Black Mirror: Bandersnatch is Netflix’s interactive film, which follows the story of Stefan Butler, a budding game developer in the 1980s, as he attempts to build a choose-your-own-adventure game named Bandersnatch. There are a multitude of endings, depending on the viewer’s choices.
Bandersnatch, though it feels like it could be called a video game, is most certainly not one. The interactivity was, for the most part, poorly blended with the rest of the film, resulting in stilted silences punctuated by forced character dialogue while you make your choice.
Although Bandersnatch is certainly a novel idea, one that could easily spawn a new genre, it didn’t quite work here, due to the jarring transitions, and the not-quite-up-to-scratch acting. This, plus the two extremely obvious self-inserts by Netflix, give the otherwise serious film a slightly jokish undertone.
There are a few notable instances of self-references within Bandersnatch’s folds. For example, when Stefan is questioning reality, wondering who is there, the viewer can choose to respond ‘Netflix.’ This leads to an ending where his therapist’s room turns into a movie set, finalizing his break from reality. Additionally, the ‘branching path’ symbol, which looks like a digitized wishbone, appears first in another Black Mirror episode, White Bear. Finally, you have a couple of fictional video games which have similar titles to other Black Mirror episodes: Nohzdyve for the episode Nosedive, and Metl Hedd for Metalhead.
The public’s reaction to Bandersnatch was, by all accounts, good. While some criticized it as not quite fitting in to the rest of the franchise, due to it’s interactive elements, most thought it contained the necessary ‘tech horror’ for a Black Mirror episode.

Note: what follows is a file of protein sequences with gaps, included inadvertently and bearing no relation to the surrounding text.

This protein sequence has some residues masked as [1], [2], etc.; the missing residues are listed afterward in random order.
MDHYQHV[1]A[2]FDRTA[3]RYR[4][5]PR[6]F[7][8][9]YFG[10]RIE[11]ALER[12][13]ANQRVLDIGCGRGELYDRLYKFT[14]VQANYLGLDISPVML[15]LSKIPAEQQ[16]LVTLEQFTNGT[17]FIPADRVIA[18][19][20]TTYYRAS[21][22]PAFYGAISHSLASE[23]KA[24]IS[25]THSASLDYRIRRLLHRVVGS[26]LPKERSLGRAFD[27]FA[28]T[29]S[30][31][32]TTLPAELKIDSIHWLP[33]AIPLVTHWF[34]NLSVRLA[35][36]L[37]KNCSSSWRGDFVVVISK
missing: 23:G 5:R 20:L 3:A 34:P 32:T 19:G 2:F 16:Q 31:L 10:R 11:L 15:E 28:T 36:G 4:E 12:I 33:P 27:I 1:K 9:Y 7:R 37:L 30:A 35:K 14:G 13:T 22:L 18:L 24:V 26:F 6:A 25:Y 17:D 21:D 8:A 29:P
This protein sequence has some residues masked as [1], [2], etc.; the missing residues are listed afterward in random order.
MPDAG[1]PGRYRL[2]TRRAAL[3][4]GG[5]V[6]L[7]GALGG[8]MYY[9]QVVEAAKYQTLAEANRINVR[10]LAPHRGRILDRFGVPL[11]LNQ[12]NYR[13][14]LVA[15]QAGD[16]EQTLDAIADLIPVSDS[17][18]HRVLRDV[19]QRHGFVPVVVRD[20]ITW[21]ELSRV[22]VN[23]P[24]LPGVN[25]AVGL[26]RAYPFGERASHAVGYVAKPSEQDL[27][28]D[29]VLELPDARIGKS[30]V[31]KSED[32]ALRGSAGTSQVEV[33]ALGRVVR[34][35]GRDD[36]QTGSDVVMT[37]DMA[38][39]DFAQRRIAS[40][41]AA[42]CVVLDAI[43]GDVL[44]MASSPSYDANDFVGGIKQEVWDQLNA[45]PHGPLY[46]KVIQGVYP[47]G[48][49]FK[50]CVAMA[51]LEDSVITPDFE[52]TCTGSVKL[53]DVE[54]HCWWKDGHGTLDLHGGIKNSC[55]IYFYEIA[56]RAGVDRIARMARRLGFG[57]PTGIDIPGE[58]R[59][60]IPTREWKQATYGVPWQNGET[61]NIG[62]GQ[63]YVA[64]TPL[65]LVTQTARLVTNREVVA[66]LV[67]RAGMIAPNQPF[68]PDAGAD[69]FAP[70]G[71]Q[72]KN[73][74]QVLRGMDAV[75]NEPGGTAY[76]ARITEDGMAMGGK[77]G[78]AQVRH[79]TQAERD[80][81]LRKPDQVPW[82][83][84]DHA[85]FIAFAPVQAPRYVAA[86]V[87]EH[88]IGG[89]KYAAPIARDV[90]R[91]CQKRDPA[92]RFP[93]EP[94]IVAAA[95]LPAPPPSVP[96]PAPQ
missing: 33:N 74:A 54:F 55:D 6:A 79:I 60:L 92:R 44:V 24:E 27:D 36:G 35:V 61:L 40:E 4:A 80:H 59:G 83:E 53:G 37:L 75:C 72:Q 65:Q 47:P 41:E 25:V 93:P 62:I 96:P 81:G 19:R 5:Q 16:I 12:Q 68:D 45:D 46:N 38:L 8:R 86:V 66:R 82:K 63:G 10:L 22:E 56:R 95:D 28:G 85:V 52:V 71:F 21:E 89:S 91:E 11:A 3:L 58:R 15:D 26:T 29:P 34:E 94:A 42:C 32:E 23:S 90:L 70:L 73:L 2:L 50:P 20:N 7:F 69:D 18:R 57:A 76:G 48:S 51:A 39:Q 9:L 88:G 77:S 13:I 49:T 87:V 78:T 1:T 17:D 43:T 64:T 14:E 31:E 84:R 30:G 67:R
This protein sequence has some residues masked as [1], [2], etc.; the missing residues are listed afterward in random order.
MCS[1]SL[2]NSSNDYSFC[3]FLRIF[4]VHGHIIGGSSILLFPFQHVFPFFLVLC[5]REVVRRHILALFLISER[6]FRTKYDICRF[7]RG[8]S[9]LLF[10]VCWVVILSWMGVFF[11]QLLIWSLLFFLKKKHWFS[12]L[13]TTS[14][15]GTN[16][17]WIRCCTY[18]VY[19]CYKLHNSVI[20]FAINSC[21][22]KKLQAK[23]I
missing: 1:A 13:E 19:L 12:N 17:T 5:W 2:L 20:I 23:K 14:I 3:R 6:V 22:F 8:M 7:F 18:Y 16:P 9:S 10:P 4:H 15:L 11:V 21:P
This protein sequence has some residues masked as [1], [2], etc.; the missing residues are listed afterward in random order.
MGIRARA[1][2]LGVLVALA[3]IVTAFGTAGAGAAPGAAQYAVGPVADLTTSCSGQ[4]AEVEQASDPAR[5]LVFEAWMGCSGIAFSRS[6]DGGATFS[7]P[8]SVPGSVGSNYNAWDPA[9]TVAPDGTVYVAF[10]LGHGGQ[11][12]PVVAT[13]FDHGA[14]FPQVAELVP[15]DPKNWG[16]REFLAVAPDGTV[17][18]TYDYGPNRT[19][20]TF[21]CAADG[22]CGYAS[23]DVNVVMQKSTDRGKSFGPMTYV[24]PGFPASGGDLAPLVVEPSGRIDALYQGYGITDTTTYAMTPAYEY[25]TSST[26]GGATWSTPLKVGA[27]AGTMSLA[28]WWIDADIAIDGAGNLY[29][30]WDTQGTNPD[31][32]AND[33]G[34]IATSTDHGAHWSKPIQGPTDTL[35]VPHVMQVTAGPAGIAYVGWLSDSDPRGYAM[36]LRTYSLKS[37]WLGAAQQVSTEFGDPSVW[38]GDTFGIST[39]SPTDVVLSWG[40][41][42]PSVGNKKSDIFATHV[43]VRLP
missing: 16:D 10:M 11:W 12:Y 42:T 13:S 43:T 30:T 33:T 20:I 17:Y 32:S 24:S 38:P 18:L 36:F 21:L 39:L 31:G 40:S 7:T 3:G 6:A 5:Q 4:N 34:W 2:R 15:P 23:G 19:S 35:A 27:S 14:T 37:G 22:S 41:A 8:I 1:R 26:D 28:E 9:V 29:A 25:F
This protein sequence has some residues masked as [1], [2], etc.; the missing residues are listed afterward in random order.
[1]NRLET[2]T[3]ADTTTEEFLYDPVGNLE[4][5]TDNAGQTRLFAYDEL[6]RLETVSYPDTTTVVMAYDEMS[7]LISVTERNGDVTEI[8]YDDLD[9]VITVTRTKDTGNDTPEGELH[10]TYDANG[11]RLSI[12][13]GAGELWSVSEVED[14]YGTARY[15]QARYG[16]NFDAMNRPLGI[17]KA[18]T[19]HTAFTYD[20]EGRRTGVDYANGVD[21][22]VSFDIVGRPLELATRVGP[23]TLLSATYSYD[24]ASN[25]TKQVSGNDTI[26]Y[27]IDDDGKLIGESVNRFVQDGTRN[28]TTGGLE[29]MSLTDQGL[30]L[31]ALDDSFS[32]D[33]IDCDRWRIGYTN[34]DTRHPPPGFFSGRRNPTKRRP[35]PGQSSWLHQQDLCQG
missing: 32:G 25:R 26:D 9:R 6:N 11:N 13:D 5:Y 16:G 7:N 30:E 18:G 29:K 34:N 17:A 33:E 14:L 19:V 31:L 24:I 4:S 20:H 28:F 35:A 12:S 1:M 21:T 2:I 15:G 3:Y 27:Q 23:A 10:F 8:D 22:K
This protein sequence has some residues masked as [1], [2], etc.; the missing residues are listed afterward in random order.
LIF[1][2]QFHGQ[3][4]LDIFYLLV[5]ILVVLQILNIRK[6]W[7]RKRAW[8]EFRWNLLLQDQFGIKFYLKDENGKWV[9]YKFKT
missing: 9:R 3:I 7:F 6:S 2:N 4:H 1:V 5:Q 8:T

Bandersnatch features several recognizable actors, the most notable being Fionn Whitehead, who plays main character Stefan Butler, and Will Poulter as Colin Ritman. Following Bandersnatch’s release, and some of the more negative comments towards the actor, Poulter stated that he would “take a step back” from Twitter, going on to say that he has struggled with the delicate balance of positive and negative engagements on social media, before finishing with this: “I don’t want to appear unappreciative of all the amazing support I have received online for which I am genuinely so grateful, nor do I want my disengagement with social media to be at the expense of any of the organisations I am lucky to work with.”
I won’t lie: I, personally, did not like Black Mirror: Bandersnatch. I’m not a fan of the gimmicky interactive nature of it, and and some of the acting, in my mind, did not hold up to par, especially given that two of the main actors have shown that they are capable of doing much better. I will say, however, that it may be still a great watch, especially for recurring fans of Black Mirror.